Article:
Theater Review (NYC): ‘The Misanthrope’ by Moliere in the Park

It had been quite a while since I had seen Molière perform in the Park Molière in the park. For me, the drought was broken with the performance on Sunday afternoon The misanthrope. In the hands of this dedicated crew is Richard Wilbur’s mid-20th-century translation, as well as Molière’s comedy of manners itself. And this large, colorful outdoor production is just the sort the 17th-century playwright’s work needs today.

The characters are timeless. Gabriel Ebert (a Tony Award winner for Mathilde) and Maechi Aharanwa offer performances of broader comedic intensity than Alceste and Célimène, respectively. They lead a consistently strong cast in this tale of a quarrelsome man fed up with the hypocrisy and corruption of the aristocracy but enmeshed in his love for a glamorous society butterfly.

Directed by Lucie Tiberghien, the cast brilliantly integrates Wilbur’s iambic pentameter rhymes into a sitcom-wide acting style that nonetheless feels natural — or “natural,” anyway. They perform in the round, with a set that’s essentially just a bed, and smear their lines with humor and over-the-top theatrics that drew me in. The serious topic is not lost, but is conveyed with a heaping spoonful of sugar.

As Alceste’s friend Philinte (the excellent Margaret Ivey) reasonably points out, society couldn’t function if everyone was absolutely honest at all times. Most of humanity would despise a real Alceste. But Alceste is not wrong that corruption and dishonesty create more and more of them in an endless loop.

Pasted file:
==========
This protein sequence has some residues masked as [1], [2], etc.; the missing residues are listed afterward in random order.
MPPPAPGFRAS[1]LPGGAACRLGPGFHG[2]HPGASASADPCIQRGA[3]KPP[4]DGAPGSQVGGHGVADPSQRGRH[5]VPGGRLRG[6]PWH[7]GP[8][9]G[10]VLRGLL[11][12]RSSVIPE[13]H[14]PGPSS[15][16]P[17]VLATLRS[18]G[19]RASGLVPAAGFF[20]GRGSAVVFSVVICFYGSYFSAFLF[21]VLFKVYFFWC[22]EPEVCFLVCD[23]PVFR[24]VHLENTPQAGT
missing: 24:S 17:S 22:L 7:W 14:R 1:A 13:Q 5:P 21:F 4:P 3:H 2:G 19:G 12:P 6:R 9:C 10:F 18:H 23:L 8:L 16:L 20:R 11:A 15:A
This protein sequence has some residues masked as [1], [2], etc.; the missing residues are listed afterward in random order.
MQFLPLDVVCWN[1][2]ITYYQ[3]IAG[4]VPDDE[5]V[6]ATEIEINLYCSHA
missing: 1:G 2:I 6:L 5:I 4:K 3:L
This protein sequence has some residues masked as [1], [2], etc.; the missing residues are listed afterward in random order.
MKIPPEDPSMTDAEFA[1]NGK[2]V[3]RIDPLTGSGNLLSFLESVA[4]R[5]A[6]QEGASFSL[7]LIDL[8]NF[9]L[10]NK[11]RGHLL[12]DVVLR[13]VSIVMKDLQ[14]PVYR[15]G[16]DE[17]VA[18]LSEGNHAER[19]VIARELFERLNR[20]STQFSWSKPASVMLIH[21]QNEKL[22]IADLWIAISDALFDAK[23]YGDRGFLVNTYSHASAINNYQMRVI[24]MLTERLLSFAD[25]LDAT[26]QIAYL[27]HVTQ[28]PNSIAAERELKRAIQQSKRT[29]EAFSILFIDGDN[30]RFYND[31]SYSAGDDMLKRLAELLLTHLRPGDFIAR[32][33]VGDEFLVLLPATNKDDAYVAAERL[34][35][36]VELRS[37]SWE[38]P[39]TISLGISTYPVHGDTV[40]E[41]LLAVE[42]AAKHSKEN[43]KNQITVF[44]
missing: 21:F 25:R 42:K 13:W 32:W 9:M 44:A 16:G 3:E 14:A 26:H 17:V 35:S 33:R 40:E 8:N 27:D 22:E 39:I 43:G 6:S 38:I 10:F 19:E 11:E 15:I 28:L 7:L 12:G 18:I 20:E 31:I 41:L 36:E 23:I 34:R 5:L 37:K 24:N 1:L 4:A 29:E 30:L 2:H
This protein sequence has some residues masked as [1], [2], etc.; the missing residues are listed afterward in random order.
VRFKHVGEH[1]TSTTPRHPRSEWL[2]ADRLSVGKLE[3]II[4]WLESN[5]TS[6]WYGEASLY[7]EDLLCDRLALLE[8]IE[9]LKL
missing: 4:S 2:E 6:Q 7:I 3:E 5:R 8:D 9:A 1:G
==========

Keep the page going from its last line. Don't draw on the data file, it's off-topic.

Towards the end, Oronte (played by Chris Henry Coffey with a nice balance of sincerity and buffoonery), Alceste’s rival and victim of his scorn, challenges Célimène to choose between suitors. She disagrees and replies that hurtful words should not be spoken publicly. The gulf between society and a misanthrope who insists on brutal honesty remains.

Ebert dominates his scenes with unrelenting resentment, Aharanwa hers with I-am-that flounce. Danaya Esperanza lends touching sensitivity to the lovesick Éliante, and Kate Siahaan-Rigg dresses the jealous Arsinoé in buttoned-up swagger and high bludgeon.

The misanthrope runs through May 25th at the LeFrak Center in Lakeside, Prospect Park, Brooklyn. Tickets are free but must be reserved on the website.

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